Barnbow was originally built as a munitions factory during the First World War – this is quite apt as we have just been to see a preview showing of the film War Horse which is set during WW1.

On this day … 13th July

1818 … Martin Gawthrop and Ann Kighley were married at St. Andrew’s church in Kildwick, West Yorkshire.  They are my 3x great grandoarents.

1934 … Ruth Bentley was born in Clitheroe, Lancashire to parents Albert Bentley and Ruth Halstead.  She is my 2nd cousin.

Tombstone Tuesday – Ruth Bentley (1906-1977)

This is the gravestone of Ruth Bentley, she is my 1st cousin 1x removed.

Ruth was born in Clitheroe, Lancashire on 26th January 1906 to parents Robert Halstead and Ellen Musgrove.  She married Albert Bentley sometime in the third quarter of 1933 and the marriage is recorded in the Clitheroe registration district.

The grave is in Clitheore cemetery.

Tombstone Tuesday – Thomas Musgrove (1920-1977)

This gravestone marks the resting place of my uncle Tommy.

I took the photograph on a recent visit to Clitheroe Cemetery in Lancashire.

Tommy is my mum’s brother and the son of Frederick Anisworth Stowell Musgrove and Florrie Musgrove. He was the second of eight children and the first boy, born on 2nd August 1920.

Sometime in the second quarter of 1942 Tommy married Winifred Agnes Taylor. The marriage was registered at Nelson in Lancashire. They had two children and five grandchildren

Tommy passed away on 20 May 1977.

Catherine Ainsworth (1837-1887) – Happy Birthday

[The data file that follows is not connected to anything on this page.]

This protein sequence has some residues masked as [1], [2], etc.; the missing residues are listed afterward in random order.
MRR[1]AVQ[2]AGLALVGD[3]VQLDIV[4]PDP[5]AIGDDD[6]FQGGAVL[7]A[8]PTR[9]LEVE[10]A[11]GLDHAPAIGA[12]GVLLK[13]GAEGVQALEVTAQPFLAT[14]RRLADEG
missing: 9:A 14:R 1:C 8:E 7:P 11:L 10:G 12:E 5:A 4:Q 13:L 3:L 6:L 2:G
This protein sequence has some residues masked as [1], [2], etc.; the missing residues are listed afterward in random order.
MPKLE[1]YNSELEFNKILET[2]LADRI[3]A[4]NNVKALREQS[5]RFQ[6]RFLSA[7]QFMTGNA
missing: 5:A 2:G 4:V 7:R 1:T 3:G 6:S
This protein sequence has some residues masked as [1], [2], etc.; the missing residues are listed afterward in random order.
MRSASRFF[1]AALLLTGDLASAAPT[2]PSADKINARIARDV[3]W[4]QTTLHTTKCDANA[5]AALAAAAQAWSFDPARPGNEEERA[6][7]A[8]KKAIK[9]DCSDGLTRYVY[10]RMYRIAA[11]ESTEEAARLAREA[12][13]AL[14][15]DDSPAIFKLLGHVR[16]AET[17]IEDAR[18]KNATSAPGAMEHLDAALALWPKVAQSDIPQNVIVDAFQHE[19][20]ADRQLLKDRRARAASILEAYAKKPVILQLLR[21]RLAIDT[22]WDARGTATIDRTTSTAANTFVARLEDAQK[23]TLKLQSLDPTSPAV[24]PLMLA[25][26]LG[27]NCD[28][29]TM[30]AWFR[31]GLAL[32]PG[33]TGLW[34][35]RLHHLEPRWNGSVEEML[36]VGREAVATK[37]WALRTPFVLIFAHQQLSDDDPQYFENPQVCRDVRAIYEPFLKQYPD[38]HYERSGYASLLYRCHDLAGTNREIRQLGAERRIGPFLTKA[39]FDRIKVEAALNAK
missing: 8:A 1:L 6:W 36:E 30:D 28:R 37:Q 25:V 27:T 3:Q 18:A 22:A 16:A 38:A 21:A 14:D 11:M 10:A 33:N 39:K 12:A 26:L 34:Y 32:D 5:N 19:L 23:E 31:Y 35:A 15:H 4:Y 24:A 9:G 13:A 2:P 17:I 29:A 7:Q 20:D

Catherine Ainsworth is my 2 x great grandmother and she was born on this day (13th January) in 1837. She comes from a small market town in Lancashire called Darwen which is near to it’s larger neighbour Blackburn.

My first record of Catherine is in the 1841 UK census when she is living with her parents Joseph Ainsworth and Jane Ainsworth (nee Cottam). Also recorded in the census are her siblings

Mary – born about 1826

Thomas – born about 1829

Betty – born about 1831

Jas (James) – born about 1835

Ana (Hannah) – born about 1839

Joseph – born about 1841

Ten years later and Catherine is still living with her parents at 19 Bolton Street, Over Darwen, Blackburn. By this time another sister has been born – Sarah Jane in 1843. Catherine is working as a “power loom weaver”.

Sometime during the next four years Catherine met John Musgrove and they married on 6th October 1855 at the Parish Church of Blackburn. The witnesses at the marriage were Robert Day and Mary Anne Day – I have no information about these people and assume that they were friends.

In the 1861 UK census Catherine and John are living at an address in Moor Lane, Clitheroe, Lancashire. Also recorded in the census are two children

Susannah – born about 1857

Thomas – born about 1861

Another child, George, was born and died on 2oth August 1857.

The census shows John working as a “carter” and Catherine working as a “power loom cotton weaver”.

The 1871 UK census is a bit of a mystery for me. First of all the census entry records her name as Catherina Mosgrove and her occupation as “cotton weaver”. She is living at 18 Ellen Street, Over Darwen. Also with her are two sons Thomas (10) and Joseph (6). Thomas is shown as a “cotton weaver” and Joseph as a “scholar”. The one other person at the address is Joseph Ainsworth (66) – this is Catherine’s father and he is a widower.

Secondly I haven’t been able to find any trace of John Musgrove (Catherine’s husband).

I also know that John and Catherine had another son, James, who was born on 5th August 1868 and died on 23th November the same year.

Sometime during the next ten years the family moved back to Clitheroe and the 1881 UK census shows them living at 42 Water Street, Clitheroe. The household consists of John, Catherine and their son Joseph (16). There are also two boarders – John Reid and Hannah Reid. It isn’t clear to me yet whether these two people are relatives or not.

Catherine died on 19th September 1887 and her death is registered in the Clitheroe district.